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Med Student Who Researched His Own Cancer Dies

Andy Martin, a Tulane University medical student who researched a rare and untreatable form of cancer with which he was diagnosed, has died at age 32.

Last April, NPR's Robert Siegel spoke to Martin, who was about to start his clinical rotation at the school after undergoing debilitating radiation to combat his third occurrence of the disease, sinonasal undifferentiated carcinoma (also known as SNUC).

He began to research SNUC at medical school, culturing his own cells in the hopes of finding a cure for the disease that would eventually take his life.

In the process, Martin was balancing life as a patient and a doctor.

"I wouldn't say that I'd recommend that everybody who has a cancer... jump out and try and research it because it's taxing," Martin said in April. "But this is SNUC. It's a disease that has never been cultured. It's a disease that's not understood. It's a disease that nobody else would take on. And it's a disease I might die of."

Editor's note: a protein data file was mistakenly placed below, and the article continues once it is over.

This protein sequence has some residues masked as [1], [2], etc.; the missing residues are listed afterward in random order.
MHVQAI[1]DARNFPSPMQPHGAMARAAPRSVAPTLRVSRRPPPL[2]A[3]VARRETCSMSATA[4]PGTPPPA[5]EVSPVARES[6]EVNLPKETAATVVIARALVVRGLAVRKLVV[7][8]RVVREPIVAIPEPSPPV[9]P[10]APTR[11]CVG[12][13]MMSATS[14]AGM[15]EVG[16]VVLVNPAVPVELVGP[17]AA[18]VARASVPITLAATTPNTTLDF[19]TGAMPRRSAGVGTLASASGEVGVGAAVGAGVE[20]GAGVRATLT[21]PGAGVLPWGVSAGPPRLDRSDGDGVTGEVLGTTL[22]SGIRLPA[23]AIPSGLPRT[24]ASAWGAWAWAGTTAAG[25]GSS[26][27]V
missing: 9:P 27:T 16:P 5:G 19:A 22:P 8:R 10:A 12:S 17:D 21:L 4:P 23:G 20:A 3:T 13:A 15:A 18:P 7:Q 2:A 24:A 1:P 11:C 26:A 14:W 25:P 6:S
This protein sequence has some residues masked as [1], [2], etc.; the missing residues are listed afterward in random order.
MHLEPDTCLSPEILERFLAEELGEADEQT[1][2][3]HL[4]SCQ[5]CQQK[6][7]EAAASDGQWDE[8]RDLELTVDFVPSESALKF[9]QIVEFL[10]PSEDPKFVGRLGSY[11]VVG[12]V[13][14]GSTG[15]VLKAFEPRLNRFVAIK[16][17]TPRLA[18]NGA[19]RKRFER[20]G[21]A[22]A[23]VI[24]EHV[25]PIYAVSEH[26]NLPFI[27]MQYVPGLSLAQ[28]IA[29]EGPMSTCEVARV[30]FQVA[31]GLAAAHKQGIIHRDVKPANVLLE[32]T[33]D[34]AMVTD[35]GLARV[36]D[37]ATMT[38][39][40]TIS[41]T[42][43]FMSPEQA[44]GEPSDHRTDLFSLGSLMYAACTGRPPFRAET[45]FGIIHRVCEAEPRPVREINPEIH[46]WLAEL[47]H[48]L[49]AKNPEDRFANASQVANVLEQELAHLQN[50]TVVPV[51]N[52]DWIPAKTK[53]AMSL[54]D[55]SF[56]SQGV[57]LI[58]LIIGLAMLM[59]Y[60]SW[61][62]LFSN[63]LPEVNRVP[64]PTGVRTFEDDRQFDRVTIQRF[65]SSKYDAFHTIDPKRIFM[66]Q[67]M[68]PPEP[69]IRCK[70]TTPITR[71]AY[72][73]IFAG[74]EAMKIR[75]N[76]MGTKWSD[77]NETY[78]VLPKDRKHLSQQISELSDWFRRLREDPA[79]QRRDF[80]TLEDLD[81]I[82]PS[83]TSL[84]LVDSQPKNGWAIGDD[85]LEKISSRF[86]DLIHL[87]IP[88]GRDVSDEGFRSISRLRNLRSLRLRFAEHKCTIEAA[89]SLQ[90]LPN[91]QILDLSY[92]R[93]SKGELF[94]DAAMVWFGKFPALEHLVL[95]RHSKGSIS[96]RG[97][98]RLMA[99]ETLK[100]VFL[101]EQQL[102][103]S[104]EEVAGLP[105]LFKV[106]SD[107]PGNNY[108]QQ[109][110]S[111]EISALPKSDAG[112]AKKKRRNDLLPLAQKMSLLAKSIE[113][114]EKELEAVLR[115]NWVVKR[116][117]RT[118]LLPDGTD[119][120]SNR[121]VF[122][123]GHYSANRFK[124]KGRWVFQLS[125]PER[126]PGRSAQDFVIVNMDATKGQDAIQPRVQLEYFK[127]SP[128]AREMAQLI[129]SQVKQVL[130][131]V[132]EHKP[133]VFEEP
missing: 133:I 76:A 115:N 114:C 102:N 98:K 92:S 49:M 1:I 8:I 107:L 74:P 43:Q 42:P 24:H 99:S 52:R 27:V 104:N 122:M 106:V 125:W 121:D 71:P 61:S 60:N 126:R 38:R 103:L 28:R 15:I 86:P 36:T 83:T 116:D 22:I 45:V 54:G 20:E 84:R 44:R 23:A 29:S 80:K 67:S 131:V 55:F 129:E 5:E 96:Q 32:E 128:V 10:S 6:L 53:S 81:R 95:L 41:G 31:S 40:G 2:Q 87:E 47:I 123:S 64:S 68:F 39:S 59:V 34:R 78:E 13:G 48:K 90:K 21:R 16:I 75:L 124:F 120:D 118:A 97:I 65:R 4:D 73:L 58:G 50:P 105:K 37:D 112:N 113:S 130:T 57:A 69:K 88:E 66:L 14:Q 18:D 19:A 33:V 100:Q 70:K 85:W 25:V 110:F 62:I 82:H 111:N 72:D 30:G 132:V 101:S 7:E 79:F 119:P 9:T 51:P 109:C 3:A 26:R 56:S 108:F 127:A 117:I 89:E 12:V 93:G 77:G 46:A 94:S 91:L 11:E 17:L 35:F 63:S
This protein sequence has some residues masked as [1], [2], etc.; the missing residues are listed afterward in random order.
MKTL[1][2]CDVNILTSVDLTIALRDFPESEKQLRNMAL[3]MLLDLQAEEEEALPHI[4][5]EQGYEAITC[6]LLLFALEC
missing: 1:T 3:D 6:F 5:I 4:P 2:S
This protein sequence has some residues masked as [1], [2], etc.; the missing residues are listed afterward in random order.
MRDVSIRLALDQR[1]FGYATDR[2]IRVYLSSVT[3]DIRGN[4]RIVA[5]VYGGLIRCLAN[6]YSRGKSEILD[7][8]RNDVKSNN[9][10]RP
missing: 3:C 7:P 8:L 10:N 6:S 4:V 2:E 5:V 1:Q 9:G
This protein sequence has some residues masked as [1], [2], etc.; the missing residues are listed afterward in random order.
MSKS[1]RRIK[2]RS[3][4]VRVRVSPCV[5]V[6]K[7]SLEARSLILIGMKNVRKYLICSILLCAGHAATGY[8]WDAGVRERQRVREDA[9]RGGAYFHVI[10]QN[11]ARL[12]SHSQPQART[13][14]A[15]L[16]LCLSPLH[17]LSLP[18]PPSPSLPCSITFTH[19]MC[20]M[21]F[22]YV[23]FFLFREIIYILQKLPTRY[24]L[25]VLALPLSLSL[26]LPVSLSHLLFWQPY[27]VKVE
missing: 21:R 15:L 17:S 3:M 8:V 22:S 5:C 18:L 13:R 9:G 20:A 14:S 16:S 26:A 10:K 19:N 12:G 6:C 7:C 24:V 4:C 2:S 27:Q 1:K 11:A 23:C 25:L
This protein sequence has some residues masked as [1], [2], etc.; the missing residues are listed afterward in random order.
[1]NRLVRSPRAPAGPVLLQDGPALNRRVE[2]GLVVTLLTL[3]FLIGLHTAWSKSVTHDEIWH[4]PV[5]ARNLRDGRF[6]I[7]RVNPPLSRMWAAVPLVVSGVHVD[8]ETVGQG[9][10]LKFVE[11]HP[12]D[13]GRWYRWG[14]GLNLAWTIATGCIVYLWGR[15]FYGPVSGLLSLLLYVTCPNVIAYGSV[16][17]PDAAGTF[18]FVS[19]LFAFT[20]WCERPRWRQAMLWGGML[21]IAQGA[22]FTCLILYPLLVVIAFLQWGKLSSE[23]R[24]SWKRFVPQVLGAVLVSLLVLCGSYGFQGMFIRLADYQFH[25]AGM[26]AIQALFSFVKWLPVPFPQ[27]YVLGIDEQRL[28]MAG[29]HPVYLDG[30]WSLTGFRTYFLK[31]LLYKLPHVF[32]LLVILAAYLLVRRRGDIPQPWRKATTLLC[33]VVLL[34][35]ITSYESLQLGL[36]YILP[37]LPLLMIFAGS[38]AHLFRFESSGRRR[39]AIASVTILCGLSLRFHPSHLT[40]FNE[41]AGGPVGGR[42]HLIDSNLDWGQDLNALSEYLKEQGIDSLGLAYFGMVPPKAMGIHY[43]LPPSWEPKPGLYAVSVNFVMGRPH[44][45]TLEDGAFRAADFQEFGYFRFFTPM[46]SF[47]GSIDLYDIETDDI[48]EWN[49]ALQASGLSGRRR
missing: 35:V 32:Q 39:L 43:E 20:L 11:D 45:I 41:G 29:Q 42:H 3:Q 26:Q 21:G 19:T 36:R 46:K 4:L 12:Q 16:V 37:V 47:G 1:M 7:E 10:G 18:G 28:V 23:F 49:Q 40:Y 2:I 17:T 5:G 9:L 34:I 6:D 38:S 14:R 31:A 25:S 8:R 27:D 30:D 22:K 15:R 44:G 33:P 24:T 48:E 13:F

Copyright 2022 NPR. To see more, visit https://www.npr.org.

Prior to his retirement, Robert Siegel was the senior host of NPR's award-winning evening newsmagazine All Things Considered. With 40 years of experience working in radio news, Siegel hosted the country's most-listened-to, afternoon-drive-time news radio program and reported on stories and happenings all over the globe, and reported from a variety of locations across Europe, the Middle East, North Africa, and Asia. He signed off in his final broadcast of All Things Considered on January 5, 2018.